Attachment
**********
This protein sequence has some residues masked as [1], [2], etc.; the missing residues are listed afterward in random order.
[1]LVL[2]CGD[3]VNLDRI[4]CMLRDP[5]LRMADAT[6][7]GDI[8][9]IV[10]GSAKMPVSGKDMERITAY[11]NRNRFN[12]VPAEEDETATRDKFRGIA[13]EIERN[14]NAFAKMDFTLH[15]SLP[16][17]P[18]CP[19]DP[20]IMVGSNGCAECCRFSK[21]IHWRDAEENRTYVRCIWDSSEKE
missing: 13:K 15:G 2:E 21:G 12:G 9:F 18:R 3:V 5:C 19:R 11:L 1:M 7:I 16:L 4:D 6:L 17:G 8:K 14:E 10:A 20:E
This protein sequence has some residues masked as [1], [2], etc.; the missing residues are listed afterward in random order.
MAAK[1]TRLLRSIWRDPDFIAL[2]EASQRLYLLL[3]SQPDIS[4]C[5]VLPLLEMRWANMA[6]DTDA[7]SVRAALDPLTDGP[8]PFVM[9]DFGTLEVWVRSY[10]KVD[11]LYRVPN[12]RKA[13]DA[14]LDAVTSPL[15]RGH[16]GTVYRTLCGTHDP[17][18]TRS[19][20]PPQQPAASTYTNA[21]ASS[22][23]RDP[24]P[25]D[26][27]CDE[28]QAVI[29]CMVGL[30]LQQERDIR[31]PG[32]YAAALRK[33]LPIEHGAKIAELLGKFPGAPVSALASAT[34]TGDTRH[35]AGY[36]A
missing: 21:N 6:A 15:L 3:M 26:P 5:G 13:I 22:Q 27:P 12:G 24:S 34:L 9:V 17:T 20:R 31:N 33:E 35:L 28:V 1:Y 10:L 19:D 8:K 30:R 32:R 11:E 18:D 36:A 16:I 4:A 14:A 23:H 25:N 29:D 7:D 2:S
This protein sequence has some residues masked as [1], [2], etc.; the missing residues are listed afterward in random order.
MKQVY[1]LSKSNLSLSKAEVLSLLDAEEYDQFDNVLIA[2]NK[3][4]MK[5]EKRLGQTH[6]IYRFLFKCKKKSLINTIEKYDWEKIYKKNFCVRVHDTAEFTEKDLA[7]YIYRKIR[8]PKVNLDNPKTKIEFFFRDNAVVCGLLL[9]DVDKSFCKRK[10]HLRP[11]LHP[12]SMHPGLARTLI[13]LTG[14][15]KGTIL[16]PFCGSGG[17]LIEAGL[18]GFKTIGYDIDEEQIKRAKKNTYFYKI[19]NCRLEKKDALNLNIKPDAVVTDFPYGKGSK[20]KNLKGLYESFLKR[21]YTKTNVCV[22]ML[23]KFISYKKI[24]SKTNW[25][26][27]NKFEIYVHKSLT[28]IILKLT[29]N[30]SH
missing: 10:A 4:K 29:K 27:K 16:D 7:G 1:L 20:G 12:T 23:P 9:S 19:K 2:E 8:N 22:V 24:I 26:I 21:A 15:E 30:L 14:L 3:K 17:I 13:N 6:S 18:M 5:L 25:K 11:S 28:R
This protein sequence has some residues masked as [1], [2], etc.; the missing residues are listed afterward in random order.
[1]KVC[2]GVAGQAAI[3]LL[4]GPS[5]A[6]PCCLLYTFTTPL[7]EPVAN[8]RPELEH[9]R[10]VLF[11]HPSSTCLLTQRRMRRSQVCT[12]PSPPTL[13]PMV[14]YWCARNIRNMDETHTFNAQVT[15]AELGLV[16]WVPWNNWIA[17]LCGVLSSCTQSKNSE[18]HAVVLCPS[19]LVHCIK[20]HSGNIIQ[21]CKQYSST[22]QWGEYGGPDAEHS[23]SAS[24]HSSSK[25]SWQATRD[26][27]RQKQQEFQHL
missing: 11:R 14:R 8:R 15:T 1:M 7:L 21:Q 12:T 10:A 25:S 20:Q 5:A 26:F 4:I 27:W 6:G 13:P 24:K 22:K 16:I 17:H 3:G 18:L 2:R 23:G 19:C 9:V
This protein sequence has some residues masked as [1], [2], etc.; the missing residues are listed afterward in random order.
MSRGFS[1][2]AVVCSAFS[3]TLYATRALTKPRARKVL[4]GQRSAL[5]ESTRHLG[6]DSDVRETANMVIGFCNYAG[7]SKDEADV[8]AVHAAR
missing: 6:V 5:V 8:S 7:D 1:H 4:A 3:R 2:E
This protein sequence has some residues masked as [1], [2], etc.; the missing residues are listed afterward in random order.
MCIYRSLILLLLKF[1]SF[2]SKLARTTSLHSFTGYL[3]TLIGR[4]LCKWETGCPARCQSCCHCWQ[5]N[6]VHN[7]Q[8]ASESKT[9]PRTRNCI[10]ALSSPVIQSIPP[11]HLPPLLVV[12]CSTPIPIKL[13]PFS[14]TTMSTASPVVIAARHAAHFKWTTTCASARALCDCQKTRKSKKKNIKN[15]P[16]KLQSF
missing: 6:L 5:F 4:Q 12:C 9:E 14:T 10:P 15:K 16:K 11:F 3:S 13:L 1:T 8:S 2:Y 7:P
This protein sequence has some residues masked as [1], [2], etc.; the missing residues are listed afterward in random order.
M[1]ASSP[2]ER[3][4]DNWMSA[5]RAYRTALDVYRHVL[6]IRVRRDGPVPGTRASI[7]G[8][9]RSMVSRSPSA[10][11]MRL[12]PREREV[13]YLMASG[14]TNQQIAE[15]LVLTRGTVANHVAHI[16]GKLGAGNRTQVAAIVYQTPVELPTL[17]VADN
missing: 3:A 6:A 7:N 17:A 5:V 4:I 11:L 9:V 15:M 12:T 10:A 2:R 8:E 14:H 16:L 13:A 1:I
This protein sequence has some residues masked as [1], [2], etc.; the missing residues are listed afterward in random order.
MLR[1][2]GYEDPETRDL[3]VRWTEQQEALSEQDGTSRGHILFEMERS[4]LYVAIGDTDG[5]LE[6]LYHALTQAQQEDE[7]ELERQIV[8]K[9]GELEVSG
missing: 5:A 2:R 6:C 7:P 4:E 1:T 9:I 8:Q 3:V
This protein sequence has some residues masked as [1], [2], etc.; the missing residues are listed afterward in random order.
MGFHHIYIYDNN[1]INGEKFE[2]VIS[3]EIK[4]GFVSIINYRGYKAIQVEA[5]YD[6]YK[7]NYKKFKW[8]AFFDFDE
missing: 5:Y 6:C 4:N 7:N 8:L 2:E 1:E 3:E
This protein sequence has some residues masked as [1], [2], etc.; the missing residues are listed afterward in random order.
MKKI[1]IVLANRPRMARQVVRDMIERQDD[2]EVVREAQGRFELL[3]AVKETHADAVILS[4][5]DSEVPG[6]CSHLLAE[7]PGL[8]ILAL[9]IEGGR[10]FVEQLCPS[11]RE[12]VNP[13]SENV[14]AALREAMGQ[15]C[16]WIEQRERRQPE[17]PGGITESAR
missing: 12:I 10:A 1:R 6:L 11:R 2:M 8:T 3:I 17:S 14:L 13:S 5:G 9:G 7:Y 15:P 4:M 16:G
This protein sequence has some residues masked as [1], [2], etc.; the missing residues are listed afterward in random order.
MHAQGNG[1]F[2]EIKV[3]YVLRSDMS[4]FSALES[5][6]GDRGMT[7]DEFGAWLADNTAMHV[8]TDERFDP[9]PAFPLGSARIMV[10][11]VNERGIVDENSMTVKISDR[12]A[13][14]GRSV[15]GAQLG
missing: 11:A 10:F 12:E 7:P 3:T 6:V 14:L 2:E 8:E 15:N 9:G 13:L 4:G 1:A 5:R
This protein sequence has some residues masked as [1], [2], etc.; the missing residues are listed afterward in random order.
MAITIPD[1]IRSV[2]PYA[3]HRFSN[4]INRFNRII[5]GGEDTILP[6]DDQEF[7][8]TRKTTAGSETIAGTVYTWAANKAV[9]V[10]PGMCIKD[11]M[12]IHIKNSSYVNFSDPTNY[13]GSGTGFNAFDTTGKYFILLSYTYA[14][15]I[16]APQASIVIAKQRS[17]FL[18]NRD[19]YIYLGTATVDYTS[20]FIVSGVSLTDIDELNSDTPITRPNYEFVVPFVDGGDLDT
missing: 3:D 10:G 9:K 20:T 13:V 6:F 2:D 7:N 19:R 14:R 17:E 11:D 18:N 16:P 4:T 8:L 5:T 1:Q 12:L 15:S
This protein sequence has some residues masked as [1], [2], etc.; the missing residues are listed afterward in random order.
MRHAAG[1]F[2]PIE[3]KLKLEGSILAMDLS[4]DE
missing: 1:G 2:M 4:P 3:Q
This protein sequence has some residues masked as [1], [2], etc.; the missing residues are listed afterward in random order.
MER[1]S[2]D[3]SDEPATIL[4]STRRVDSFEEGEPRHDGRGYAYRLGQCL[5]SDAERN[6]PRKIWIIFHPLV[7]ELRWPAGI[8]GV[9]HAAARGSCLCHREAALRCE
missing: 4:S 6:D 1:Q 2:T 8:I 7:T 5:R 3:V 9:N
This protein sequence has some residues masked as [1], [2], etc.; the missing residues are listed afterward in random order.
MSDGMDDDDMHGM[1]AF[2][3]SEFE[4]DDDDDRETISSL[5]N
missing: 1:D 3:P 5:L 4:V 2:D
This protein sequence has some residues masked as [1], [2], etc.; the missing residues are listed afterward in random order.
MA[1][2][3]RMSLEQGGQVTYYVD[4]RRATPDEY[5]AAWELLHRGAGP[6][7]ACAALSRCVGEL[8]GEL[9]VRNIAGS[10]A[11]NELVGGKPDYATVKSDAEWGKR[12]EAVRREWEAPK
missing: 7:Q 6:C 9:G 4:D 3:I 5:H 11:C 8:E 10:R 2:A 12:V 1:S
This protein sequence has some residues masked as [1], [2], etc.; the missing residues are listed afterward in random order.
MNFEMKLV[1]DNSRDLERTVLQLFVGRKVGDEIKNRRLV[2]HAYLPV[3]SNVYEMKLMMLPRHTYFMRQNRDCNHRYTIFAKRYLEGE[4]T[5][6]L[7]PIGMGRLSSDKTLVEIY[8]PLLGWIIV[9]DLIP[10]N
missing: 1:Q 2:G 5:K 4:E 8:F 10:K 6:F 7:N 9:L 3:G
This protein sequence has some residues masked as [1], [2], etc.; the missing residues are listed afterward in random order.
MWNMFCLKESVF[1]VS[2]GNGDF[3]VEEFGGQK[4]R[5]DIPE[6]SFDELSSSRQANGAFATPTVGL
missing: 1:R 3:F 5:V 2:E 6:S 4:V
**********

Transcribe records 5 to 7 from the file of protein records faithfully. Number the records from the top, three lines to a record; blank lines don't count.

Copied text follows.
This protein sequence has some residues masked as [1], [2], etc.; the missing residues are listed afterward in random order.
MSRGFS[1][2]AVVCSAFS[3]TLYATRALTKPRARKVL[4]GQRSAL[5]ESTRHLG[6]DSDVRETANMVIGFCNYAG[7]SKDEADV[8]AVHAAR
missing: 6:V 5:V 8:S 7:D 1:H 4:A 3:R 2:E
This protein sequence has some residues masked as [1], [2], etc.; the missing residues are listed afterward in random order.
MCIYRSLILLLLKF[1]SF[2]SKLARTTSLHSFTGYL[3]TLIGR[4]LCKWETGCPARCQSCCHCWQ[5]N[6]VHN[7]Q[8]ASESKT[9]PRTRNCI[10]ALSSPVIQSIPP[11]HLPPLLVV[12]CSTPIPIKL[13]PFS[14]TTMSTASPVVIAARHAAHFKWTTTCASARALCDCQKTRKSKKKNIKN[15]P[16]KLQSF
missing: 6:L 5:F 4:Q 12:C 9:E 14:T 10:P 15:K 16:K 11:F 3:S 13:L 1:T 8:S 2:Y 7:P
This protein sequence has some residues masked as [1], [2], etc.; the missing residues are listed afterward in random order.
M[1]ASSP[2]ER[3][4]DNWMSA[5]RAYRTALDVYRHVL[6]IRVRRDGPVPGTRASI[7]G[8][9]RSMVSRSPSA[10][11]MRL[12]PREREV[13]YLMASG[14]TNQQIAE[15]LVLTRGTVANHVAHI[16]GKLGAGNRTQVAAIVYQTPVELPTL[17]VADN
missing: 3:A 6:A 7:N 17:A 5:V 4:I 11:L 9:V 15:M 12:T 10:A 2:R 8:E 14:H 16:L 13:A 1:I